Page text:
AR: How come your estimates are so different from conventional ones?

GC: When I went into this, I thought I was just going to reproduce the usual estimates. What I found was a bit of a shock.

When conventional estimates look at social mobility, they typically focus on one aspect of status—income or wealth or education or occupational status. But it turns out that for any individual, the individual aspects of status are quite weakly correlated. When you look at that kind of mobility—individual aspects of status—you tend to see a lot of random fluctuations, but if you have a more balanced account of the person’s life and status, you actually see that these things are changing much more slowly. People have a deeper, underlying overall social status that changes very slowly between generations.

Take the example of Bill Gates. If you were to measure his status relative to his father’s by education, you would think he had have moved toward the mean: He never finished his college degree. But if you measure his status by income, you get a completely different picture.

I have a friend in San Francisco who has an undergraduate degree from Northwestern and a law degree from Stanford. And his income typically is close to zero, because he spends a lot of time volunteering on political campaigns and practicing Buddhism. So if you look at income, you’d say he’s drastically declining from his father’s social status, but if you measure by education you’d say he’s close to his father’s social status. If a family sees a big decline in income from parent to child, you might predict that the child will revert toward the grandparent’s status. Conventional studies measure one aspect of status, but there’s something deeper that’s changing much more slowly.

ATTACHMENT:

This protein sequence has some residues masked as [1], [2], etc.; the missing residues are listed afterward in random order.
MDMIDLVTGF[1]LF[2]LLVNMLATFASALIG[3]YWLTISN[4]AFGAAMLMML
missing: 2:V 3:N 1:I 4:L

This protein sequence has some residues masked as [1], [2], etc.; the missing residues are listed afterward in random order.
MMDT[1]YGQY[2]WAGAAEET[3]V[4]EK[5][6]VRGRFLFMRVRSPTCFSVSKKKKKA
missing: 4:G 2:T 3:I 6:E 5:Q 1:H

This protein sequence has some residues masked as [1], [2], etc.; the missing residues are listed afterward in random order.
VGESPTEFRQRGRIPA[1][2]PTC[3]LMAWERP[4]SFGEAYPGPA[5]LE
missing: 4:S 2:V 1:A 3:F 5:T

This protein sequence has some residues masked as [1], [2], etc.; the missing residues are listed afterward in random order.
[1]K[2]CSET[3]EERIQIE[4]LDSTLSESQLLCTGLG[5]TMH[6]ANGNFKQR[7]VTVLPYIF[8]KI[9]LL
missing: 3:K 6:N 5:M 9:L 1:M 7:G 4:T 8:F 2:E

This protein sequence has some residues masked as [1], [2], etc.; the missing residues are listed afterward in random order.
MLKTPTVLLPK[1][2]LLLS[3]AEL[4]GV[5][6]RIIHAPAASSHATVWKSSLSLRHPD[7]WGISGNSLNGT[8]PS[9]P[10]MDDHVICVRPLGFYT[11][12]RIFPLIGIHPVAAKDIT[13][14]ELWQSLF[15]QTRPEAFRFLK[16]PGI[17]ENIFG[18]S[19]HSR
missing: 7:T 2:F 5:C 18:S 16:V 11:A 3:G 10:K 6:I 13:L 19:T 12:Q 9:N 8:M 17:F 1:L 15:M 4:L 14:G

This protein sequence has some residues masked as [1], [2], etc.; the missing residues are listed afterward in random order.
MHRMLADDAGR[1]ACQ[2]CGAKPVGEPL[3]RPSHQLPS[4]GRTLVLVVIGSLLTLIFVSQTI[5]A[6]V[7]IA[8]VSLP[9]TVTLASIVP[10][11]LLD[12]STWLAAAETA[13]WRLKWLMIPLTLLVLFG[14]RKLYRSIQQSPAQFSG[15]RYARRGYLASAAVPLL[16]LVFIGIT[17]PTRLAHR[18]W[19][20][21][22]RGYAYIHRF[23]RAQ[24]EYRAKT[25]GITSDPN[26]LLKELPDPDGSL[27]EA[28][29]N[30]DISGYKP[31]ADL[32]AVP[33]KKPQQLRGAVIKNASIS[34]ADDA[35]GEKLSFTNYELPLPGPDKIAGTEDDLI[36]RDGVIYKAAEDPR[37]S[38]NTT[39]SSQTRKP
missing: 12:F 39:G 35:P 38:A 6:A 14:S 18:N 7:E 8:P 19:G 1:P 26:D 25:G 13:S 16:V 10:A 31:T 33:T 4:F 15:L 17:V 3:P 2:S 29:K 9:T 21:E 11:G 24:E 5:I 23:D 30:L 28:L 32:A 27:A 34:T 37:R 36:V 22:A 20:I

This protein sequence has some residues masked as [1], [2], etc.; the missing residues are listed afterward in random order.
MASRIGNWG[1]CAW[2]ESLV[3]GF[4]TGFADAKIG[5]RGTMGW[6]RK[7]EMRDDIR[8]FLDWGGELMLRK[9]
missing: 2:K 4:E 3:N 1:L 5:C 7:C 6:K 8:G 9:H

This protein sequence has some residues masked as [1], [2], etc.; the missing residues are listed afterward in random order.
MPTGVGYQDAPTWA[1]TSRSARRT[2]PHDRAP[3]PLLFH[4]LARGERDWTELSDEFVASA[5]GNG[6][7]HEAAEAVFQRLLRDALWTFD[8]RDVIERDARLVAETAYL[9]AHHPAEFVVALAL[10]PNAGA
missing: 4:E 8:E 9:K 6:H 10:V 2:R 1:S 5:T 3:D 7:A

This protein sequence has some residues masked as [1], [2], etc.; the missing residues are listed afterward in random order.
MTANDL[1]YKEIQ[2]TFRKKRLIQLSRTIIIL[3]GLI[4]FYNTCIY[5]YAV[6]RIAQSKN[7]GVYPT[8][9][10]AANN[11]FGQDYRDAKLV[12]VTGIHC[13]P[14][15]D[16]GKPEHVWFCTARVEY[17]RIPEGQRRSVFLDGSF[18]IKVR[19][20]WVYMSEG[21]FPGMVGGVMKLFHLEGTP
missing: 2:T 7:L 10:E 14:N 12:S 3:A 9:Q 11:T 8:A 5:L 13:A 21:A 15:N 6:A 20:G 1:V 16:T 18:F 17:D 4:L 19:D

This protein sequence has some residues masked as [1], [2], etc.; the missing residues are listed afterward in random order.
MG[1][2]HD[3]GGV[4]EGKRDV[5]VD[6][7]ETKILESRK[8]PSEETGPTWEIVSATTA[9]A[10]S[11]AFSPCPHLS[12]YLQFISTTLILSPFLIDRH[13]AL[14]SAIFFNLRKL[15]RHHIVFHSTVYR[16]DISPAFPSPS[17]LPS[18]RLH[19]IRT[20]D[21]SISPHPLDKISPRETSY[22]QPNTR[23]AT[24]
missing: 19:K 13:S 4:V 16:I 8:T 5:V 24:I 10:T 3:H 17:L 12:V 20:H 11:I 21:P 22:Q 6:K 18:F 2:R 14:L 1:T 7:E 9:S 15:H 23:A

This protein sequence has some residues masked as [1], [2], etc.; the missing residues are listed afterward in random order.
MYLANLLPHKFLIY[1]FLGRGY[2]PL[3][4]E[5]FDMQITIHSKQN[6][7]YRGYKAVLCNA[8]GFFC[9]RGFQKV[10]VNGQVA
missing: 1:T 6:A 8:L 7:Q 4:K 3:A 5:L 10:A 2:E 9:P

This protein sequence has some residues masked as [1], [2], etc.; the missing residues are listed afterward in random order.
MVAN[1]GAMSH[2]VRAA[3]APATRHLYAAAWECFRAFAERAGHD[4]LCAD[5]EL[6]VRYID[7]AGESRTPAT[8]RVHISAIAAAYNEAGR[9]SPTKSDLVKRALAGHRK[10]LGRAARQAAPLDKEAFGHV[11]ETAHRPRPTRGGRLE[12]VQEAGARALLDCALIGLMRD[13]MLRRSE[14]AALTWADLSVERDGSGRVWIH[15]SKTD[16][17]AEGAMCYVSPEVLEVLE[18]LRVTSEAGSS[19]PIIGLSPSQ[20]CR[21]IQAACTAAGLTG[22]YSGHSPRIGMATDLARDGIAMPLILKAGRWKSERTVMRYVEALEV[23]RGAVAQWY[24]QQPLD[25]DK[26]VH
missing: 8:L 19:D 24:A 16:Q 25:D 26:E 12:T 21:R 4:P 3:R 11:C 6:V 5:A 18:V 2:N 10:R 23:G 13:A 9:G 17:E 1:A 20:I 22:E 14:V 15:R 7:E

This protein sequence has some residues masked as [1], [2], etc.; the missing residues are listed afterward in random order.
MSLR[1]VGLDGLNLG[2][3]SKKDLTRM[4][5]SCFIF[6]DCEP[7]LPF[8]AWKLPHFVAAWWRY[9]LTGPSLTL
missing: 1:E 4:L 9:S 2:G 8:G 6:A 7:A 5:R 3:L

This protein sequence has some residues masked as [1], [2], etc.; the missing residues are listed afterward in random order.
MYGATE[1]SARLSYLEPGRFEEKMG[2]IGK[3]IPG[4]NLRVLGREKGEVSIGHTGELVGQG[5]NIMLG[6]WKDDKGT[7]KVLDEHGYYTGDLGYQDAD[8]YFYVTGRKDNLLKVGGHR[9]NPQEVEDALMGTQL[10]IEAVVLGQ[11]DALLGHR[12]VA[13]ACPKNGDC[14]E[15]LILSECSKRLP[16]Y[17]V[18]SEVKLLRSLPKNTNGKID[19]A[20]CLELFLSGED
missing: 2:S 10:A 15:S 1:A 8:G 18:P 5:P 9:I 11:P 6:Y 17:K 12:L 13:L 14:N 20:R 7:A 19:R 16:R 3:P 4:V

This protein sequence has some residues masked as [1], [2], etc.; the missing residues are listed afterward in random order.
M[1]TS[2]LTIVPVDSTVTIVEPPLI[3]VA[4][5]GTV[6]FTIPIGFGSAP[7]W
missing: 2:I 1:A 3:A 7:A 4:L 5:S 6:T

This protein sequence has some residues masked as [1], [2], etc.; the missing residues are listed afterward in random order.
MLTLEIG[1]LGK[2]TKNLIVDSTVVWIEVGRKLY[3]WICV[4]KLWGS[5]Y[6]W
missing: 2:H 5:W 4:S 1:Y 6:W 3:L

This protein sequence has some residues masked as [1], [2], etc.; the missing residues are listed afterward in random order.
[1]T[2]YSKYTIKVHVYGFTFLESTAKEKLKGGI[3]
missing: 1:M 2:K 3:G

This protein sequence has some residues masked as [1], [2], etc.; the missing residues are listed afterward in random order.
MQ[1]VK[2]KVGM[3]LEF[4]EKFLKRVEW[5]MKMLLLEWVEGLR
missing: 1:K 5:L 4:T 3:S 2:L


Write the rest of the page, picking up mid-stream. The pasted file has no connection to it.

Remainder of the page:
AR: Is that underlying thing genetic?

GC: I don’t know. We know that status is changing very slowly. It is not really amenable to social intervention, and it seems very connected with families. Is it something cultural that families pass on to their children, or is it to do with biology? We don’t have the information that would distinguish those two views, but we cannot reject the idea that it’s mostly genetic.

If it were biological, then social groups with lower rates of out-marriage would be more likely to retain their status over time. We can observe historically some startling examples of such groups, and it is in fact the case that they don’t change their social status as much over time—Brahmins in India, Copts in Egypt, Jews. It doesn’t prove anything, but it does mean that we can’t reject the notion that it has something to do with biology.